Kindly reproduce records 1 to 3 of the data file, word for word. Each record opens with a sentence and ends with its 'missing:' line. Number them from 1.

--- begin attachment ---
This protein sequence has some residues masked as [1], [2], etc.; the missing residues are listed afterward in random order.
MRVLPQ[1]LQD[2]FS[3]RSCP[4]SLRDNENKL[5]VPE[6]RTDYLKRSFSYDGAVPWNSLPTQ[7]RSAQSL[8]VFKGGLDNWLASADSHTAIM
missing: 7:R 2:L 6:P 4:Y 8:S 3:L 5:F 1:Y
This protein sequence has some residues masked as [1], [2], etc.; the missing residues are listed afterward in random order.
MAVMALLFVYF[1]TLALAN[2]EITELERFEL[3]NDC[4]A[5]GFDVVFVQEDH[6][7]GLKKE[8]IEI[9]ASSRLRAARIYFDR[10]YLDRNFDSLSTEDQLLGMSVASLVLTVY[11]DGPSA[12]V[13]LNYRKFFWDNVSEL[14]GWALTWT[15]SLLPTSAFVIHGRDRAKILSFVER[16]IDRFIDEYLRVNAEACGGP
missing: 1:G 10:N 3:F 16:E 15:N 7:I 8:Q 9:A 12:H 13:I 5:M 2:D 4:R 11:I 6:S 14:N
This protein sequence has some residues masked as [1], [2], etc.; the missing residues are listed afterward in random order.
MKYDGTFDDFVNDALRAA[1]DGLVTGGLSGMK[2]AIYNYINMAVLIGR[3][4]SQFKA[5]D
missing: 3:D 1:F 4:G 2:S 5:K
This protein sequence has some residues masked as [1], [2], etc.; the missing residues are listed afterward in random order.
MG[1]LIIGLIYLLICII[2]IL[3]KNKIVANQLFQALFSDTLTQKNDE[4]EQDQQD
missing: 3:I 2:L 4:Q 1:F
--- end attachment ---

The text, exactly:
This protein sequence has some residues masked as [1], [2], etc.; the missing residues are listed afterward in random order.
MRVLPQ[1]LQD[2]FS[3]RSCP[4]SLRDNENKL[5]VPE[6]RTDYLKRSFSYDGAVPWNSLPTQ[7]RSAQSL[8]VFKGGLDNWLASADSHTAIM
missing: 7:R 2:L 6:P 4:Y 8:S 3:L 5:F 1:Y
This protein sequence has some residues masked as [1], [2], etc.; the missing residues are listed afterward in random order.
MAVMALLFVYF[1]TLALAN[2]EITELERFEL[3]NDC[4]A[5]GFDVVFVQEDH[6][7]GLKKE[8]IEI[9]ASSRLRAARIYFDR[10]YLDRNFDSLSTEDQLLGMSVASLVLTVY[11]DGPSA[12]V[13]LNYRKFFWDNVSEL[14]GWALTWT[15]SLLPTSAFVIHGRDRAKILSFVER[16]IDRFIDEYLRVNAEACGGP
missing: 1:G 10:N 3:F 16:E 15:N 7:I 8:Q 9:A 12:H 13:I 5:M 2:D 4:R 11:I 6:S 14:N
This protein sequence has some residues masked as [1], [2], etc.; the missing residues are listed afterward in random order.
MKYDGTFDDFVNDALRAA[1]DGLVTGGLSGMK[2]AIYNYINMAVLIGR[3][4]SQFKA[5]D
missing: 3:D 1:F 4:G 2:S 5:K